"Came on fast, came on strong/ one hit and I was gone/ like a shot out of the blue/ first kiss and I was hooked/ now I'm flying with you/ I'm on a new kind of high." - New Kind Of High - Lee Kernaghan-Matt Scullion-Robby Kernaghan

Footy loving country king Lee Kernaghan was adamant his song New Kind Of High had not been chosen as the 2013 theme song of the Carlton football club.

And it was not an anthem for the marking feats of mercurial Blues full forward Andrew Walker - a regular attendee at Kernaghan concerts.

Kernaghan, 48 and father of two sons - Rock 11 and Jet, 10 - is confident his team was not caught short when peptides washed ashore at the Australian Crime Commission.

"It sounds like it's a lot of hot air, like smoke and mirrors," Lee joked about revelations of dubious dietary supplements being fed to AFL footballers.

"It seems like there is a bit of a witch-hunt on. I don't think they'll find too much."

Kernaghan, who attracted Carlton players Walker, David Ellard and Eddie Betts to his concerts, believes country music is the favoured stimulant of his fans.

"You know how much I love that team and how the boys get along to my shows," Lee added.

"I know Eddie Betts listens to country music to get him pumped before he goes out and plays each week."

It's a similar stimulant to when former Geelong captain and champion Michael Turner played Hank Williams Jr music to teammates before games in the eighties.

For the record Lee wrote New Kind Of High on his ninth album Beautiful Noise about his love for his co-writer and singing spouse Robby.


"I got a red dirt dream, out in the sticks/ a shed with a Chevy in a million bits/ it's the big day, she's in the drive way/ we got fuel in the tank, hand on the wheel/ I can see your reflection in the chromium steel." - Beautiful Noise - Lee Kernaghan-Garth Porter-Colin Buchanan-Matt Scullion-Lindsay Rimes.

Kernaghan's connections don't stop at footy - he wrote the title track of Beautiful Noise about V 8 Super Cars.

"That was the original concept," Kernaghan revealed of the first single and video from his new album.

"I'll be releasing that particular version later this year. That's what got my creative juices going. I loved it so much I wanted to broaden the theme. That's how the album followed that direction."

The Coolongatta Airport flight departure and arrival board also inspired his second single Ute Me.

"It was as instantaneous as that," Lee added.

Just walking into the airport on the last songwriting day before making the album. I said that's it - we've written it, now we have to go into the studio to record it. I was carrying a truckload of pressure on my shoulders. I knew this was it - there are no more chances. Today is it. I looked up at the flights departures and arrivals information but didn't see the flight details. I looked up and saw Ute Me flashing. The music hit me straight away. It was as instantaneous and real as that."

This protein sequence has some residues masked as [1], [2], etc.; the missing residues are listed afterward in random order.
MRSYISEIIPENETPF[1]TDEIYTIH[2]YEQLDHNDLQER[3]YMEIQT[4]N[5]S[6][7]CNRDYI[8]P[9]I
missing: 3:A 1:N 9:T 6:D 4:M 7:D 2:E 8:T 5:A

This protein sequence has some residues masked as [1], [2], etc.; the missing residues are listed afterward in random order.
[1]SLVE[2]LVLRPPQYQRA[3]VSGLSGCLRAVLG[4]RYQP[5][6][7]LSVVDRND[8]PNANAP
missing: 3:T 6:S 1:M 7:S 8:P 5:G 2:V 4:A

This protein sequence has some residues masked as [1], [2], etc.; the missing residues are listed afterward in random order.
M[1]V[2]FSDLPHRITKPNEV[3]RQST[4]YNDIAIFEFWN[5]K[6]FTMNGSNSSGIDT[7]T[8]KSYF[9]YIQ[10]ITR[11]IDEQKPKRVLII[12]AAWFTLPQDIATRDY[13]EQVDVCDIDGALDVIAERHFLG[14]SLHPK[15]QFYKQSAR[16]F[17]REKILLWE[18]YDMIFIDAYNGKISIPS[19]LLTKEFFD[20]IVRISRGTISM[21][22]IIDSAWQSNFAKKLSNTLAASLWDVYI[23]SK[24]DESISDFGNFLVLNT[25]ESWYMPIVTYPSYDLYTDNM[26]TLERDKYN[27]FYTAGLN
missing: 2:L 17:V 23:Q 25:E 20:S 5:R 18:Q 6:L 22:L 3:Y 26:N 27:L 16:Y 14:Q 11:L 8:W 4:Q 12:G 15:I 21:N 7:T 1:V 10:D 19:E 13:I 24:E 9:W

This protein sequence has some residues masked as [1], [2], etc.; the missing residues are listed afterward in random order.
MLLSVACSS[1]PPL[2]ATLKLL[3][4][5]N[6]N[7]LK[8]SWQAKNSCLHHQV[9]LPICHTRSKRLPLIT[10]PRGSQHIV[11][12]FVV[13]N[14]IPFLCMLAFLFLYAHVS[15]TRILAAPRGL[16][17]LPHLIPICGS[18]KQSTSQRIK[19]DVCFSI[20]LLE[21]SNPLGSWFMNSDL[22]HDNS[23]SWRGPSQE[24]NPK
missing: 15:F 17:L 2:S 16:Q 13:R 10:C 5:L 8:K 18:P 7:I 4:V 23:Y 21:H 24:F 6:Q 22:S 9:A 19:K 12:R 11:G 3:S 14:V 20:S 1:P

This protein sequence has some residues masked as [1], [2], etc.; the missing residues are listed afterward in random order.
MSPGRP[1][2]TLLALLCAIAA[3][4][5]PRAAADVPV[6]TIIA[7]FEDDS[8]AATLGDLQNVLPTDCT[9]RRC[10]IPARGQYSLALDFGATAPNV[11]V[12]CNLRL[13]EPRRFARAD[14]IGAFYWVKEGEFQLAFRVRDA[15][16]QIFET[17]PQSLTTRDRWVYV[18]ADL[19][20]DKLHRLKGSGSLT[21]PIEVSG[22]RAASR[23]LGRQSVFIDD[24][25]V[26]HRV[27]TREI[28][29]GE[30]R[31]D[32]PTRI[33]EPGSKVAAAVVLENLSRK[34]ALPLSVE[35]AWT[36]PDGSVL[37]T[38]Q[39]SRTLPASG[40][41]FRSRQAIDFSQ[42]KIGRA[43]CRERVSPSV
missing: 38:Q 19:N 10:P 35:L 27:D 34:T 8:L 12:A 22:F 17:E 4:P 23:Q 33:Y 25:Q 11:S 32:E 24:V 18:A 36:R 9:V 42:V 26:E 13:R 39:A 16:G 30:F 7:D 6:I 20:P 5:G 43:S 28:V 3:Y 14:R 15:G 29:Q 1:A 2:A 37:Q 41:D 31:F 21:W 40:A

"It was Ansett 603, he sits down next to me/ we were flying out across the Great Divide bound for WA/ he shook my hand and said g'day/ there I was, Slim Dusty by my side/ I was flying with the king, riding on the wind." - Flying With The King - Lee Kernaghan-Colin Buchanan-Garth Porter

Kernaghan continued the aeronautic theme in Flying With The King - a tune inspired by both the late Slim Dusty and Reg Ansett.

"I wasn't thinking of Reg but I see the parallel," Kernaghan said of the song links.

"That experience (flying with Slim) stayed with me. I tried to write it for Spirit Of The Bush album back in 2007. We tried again to rewrite if for Planet Country in 2009. But it wasn't until last year that the music and the words meshed together. I felt this really encapsulated what happed on the flight. I'm in my music studio at the moment and I look over my shoulder at the piano where Flying With The King was written. It's in a little vortex. It's in the corner of the room where the piano sits."

Kernaghan concedes that the song embryo may have been further back in the mists of time when he heard John Hiatt's Elvis eulogy Riding With The King.

"I reckon in the depths of my musical memory that may have circulated," Lee recalled.

"I remember driving around Albury in my red Cortina in the days before Outback Club listening to that John Hiatt album Riding With The King and loving it."

Lee also rhymed Cortina and Riverina in new song Splash.

"I refrained mentioning the place where the Murray River ran through and that was Mungabareena," Lee joked.